Young people on the spectrum and the law enforcement community can, and do, come into contact all the time. The resultant interaction can be beneficial for both groups or it can become problematic. The question is why it would be a problem and how can we change the dynamic to ensure the encounters are positive? The answer lies in understanding the goals and mission of law enforcement as well as the understanding about the autism spectrum community by law enforcement.
While there is certainly more information available today than there was only 10 years ago, the reality is the training programs that offer insight and guidance are still not as prevalent as they could be. Police agencies are overwhelmed with demands for their services. In many places the local police department has become the “go to” destination for anything and everything that goes in in a town or city.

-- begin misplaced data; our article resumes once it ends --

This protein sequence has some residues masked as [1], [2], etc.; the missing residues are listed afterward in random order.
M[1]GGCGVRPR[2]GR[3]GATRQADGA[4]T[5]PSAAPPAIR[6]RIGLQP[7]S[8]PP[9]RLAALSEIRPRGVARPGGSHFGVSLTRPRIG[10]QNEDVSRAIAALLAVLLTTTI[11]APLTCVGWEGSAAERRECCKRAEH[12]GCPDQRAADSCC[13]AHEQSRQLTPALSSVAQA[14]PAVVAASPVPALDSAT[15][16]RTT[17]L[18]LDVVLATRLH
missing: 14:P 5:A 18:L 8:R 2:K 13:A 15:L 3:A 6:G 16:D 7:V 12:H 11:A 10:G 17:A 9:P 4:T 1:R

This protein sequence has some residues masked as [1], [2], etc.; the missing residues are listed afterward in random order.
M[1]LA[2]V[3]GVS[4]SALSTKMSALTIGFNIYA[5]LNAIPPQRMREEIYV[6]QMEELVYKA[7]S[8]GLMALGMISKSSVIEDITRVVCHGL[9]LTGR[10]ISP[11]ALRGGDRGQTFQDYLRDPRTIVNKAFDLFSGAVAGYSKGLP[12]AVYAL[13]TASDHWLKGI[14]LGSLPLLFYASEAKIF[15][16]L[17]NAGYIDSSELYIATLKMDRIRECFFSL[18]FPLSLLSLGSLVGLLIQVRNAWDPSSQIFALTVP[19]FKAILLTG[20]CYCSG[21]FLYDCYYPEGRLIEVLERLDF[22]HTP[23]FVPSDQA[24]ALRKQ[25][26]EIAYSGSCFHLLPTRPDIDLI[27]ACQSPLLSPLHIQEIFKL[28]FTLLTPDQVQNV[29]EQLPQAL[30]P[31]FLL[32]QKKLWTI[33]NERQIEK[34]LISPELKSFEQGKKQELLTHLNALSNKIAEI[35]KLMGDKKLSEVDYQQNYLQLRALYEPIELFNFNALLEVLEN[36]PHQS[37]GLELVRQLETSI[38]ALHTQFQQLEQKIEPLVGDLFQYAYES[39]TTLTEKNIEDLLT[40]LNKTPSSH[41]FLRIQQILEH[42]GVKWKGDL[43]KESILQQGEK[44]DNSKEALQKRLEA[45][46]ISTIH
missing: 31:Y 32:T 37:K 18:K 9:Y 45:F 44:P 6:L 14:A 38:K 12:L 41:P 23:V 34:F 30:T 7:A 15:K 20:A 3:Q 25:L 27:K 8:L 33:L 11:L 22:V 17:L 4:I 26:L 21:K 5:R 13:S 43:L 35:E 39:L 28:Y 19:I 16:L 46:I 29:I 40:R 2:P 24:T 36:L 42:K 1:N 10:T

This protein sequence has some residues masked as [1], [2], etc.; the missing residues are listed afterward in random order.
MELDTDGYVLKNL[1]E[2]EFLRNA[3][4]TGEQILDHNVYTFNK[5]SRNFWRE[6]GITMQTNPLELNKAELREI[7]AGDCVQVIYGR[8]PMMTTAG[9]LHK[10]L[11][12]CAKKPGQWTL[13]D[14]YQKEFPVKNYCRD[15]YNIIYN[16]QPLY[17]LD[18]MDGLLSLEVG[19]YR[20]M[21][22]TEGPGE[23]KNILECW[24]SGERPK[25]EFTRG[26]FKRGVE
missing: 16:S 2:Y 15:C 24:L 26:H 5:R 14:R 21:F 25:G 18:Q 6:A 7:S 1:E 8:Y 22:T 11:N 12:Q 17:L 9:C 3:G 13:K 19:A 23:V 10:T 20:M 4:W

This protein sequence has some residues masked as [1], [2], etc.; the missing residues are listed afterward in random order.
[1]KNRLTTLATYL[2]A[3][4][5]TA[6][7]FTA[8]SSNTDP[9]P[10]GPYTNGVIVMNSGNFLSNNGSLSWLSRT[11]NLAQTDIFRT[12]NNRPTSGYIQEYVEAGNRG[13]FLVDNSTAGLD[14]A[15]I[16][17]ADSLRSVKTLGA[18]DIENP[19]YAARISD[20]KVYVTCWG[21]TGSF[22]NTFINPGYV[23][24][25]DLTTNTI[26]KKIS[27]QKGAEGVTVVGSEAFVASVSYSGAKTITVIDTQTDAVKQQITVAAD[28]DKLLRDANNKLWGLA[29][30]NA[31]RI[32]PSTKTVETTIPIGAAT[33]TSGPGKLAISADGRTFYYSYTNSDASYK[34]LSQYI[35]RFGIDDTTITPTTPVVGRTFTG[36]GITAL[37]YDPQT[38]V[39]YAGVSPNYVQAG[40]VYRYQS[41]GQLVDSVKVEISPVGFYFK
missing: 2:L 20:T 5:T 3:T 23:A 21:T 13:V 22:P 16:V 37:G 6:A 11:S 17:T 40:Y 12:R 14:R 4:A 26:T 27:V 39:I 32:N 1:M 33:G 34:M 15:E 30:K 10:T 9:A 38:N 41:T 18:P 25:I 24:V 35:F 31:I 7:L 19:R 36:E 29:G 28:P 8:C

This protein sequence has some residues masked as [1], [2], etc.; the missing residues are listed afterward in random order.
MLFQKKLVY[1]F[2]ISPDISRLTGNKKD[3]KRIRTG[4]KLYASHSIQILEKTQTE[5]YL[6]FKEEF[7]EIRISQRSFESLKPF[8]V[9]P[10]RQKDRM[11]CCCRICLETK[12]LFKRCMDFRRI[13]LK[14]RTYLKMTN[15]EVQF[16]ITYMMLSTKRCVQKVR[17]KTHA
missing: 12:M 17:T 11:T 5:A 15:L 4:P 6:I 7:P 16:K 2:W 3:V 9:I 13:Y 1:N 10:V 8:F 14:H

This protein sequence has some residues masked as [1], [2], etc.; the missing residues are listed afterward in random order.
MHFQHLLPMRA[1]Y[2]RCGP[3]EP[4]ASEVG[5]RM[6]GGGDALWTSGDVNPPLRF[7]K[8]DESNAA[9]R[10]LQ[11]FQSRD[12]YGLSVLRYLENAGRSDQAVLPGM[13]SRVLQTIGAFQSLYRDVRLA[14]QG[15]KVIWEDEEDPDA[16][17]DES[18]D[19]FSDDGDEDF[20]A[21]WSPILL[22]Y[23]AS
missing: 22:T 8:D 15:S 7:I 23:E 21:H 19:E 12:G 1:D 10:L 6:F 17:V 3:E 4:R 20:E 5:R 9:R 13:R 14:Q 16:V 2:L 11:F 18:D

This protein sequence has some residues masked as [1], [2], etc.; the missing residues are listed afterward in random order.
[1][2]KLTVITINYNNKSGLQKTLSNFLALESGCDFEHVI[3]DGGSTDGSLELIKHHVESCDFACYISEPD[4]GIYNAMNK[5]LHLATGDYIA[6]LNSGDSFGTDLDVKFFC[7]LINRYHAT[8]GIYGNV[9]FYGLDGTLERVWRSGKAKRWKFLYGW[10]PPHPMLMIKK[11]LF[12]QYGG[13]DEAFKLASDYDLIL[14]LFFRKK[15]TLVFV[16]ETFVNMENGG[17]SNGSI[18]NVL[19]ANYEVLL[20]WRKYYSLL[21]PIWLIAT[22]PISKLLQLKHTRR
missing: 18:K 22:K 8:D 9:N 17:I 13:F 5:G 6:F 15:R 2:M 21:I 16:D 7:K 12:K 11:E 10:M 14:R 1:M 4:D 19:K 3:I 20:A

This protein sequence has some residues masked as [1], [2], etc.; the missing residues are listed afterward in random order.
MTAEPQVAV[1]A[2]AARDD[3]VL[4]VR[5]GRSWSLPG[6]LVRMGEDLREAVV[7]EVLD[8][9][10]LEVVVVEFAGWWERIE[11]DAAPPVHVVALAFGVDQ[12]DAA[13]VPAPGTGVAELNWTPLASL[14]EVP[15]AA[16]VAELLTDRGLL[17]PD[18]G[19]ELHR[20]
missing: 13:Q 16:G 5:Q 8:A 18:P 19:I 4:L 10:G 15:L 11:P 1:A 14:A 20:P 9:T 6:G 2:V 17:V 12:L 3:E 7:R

From finding missing kids, to domestic violence, to street crime, to the more mundane calls such as an older resident who can’t get their hot water to come on, law enforcement officers are called on to deal with all of these problems. They are taxed very thin, training dollars are scarce, and police leadership has to make choices about what they train on.
The good news here is that learning about kids on the spectrum and how to serve this community is on the radar and is something that makes it to the agenda sheets of many agencies. What they need to move the ball down the field and increase these…